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Dinner parties and cultural exchange critical to establishing friendship between nations

Diplomacy does not just take place between governments. It is also important to deepen friendships with the general public through cultural exchange and various other interactions. Ambassadors and diplomats frequently attend talks and parties, making the most of every occasion to exchange views with local political and business leaders. A nation’s values, connections, and cultural presence are referred to together as “soft power.” Although the short-term effects may be intangible, it is of increasing importance.


An ambassador’s main venue for diplomacy is the ambassadorial residence, where they host dinners for politicians, business leaders, local press representatives, and intellectuals. “Breaking bread is the best way to exchange information and cultivate relationships,” says one former ambassador.


At the South Korean Ambassador’s residence, guests can dine overlooking the pond in its large Japanese garden. The property is enclosed by walls replicating the former royal palace in Seoul and showcases a fusion of traditional Japanese and Korean styles. A large mural made of Lego blocks has become popular among invited guests as a backdrop for photos.


The French Ambassador’s residence also has an authentic Japanese garden. Former Ambassador Thierry Dana, who showed great interest in Japanese culture, had it built. Demonstrating love and respect for the host nation’s culture helps to deepen ties. Every year, the U.S. Ambassador hosts a garden party at the official residence to celebrate Independence Day with many invited guests.


Embassies’ public affairs offices are responsible for managing cultural exchange programs and communication with the general public, and many events are held for the public at large. This office is critical in people-to-people diplomacy which transforms cultural exchange into mutual understanding.


Last November, the U.S. Embassy held educational events in Tokyo and Osaka on the U.S. presidential election, and a mock election was held for the 2008 presidential race. The aim both years was to broaden understanding of American politics by expanding awareness of its election system, which is unfamiliar to most Japanese.


The U.S. Embassy hosts monthly events catering to Japanese students looking to study in the U.S., providing advice on English learning and on selecting a school for studying abroad.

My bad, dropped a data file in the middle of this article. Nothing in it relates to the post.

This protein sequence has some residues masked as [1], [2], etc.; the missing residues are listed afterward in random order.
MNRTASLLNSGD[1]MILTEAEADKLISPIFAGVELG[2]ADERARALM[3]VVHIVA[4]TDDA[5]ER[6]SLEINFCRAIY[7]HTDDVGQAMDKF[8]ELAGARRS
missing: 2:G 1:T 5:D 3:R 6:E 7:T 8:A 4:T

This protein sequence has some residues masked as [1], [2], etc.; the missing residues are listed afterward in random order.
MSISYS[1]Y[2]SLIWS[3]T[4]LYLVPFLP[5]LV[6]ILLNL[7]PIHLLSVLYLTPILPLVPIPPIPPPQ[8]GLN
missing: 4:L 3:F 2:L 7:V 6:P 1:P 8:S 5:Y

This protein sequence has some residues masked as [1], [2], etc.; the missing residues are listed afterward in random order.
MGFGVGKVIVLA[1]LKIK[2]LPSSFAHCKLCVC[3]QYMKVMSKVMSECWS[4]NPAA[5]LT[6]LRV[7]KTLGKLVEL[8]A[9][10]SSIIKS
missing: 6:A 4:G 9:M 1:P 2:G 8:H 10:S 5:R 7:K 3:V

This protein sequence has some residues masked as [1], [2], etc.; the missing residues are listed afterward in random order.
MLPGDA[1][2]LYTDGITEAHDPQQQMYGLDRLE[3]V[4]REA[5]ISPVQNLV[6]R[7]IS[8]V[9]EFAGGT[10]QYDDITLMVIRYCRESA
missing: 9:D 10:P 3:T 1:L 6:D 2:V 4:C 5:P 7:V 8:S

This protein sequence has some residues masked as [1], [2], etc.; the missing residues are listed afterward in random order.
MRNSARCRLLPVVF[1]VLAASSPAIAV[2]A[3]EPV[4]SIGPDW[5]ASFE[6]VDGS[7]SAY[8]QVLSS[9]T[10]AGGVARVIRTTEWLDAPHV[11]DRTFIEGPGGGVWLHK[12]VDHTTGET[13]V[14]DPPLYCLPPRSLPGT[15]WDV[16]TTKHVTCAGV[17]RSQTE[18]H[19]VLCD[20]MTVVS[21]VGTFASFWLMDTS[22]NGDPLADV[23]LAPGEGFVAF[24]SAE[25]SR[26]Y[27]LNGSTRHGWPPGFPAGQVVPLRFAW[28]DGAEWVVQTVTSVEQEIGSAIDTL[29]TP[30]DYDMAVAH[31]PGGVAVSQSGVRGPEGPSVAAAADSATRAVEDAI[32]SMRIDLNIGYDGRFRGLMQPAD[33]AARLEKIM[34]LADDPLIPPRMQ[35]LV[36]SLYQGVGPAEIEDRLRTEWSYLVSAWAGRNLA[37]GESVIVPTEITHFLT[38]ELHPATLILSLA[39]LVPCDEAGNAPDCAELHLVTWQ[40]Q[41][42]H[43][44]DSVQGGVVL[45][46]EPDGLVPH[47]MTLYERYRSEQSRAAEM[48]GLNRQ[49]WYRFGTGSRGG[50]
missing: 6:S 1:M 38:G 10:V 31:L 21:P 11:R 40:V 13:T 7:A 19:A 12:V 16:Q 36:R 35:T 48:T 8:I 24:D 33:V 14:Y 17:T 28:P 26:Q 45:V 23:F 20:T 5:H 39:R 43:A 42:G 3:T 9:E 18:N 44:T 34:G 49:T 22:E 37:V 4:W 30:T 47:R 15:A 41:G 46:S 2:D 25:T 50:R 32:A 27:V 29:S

Beyond the embassy, U.S. military bases in Japan, such as Yokota and Yokosuka, also hold English language classes and offer tours of fighter aircrafts and destroyer ships. “Many locals are vocal about the bases being a nuisance. Our outreach efforts are a form of U.S. diplomacy designed to encourage local residents to feel affinity with us,” explains one foreign affairs official.


Embassy-backed national festivals are held in Yoyogi Park virtually every week. Food stalls and souvenir stands line the park promenades, and live performances are held on the main stage. The library adjacent to the Canadian Embassy is open to the public.


The Danish Embassy offers Danish cooking classes in its on-property kitchen and dining facilities, while the Omani Embassy provides Muslim-friendly Halal cooking classes.


Many embassies are leveraging the Internet and social networking services (SNS) to promote diplomacy. Last December, a video of the “koi dance” routine featuring then U.S. Ambassador Caroline Kennedy in a Santa Claus outfit went viral. Based on the former ambassador’s idea, the U.S. Embassy’s Public Affairs Section planned the filming and posted the video on a video-sharing site. The video was viewed over one million times a day.


The French Embassy recently hired a staff member to manage its SNS presence. According to last fiscal year’s statistics from a company called Twiplomacy that tracks global Twitter activity, the embassy that had the most likes and retweets was Embassy of Finland in Tokyo, followed by the French Embassy in Japan. Ranked in third place was the Embassy of Sweden based in the U.S.


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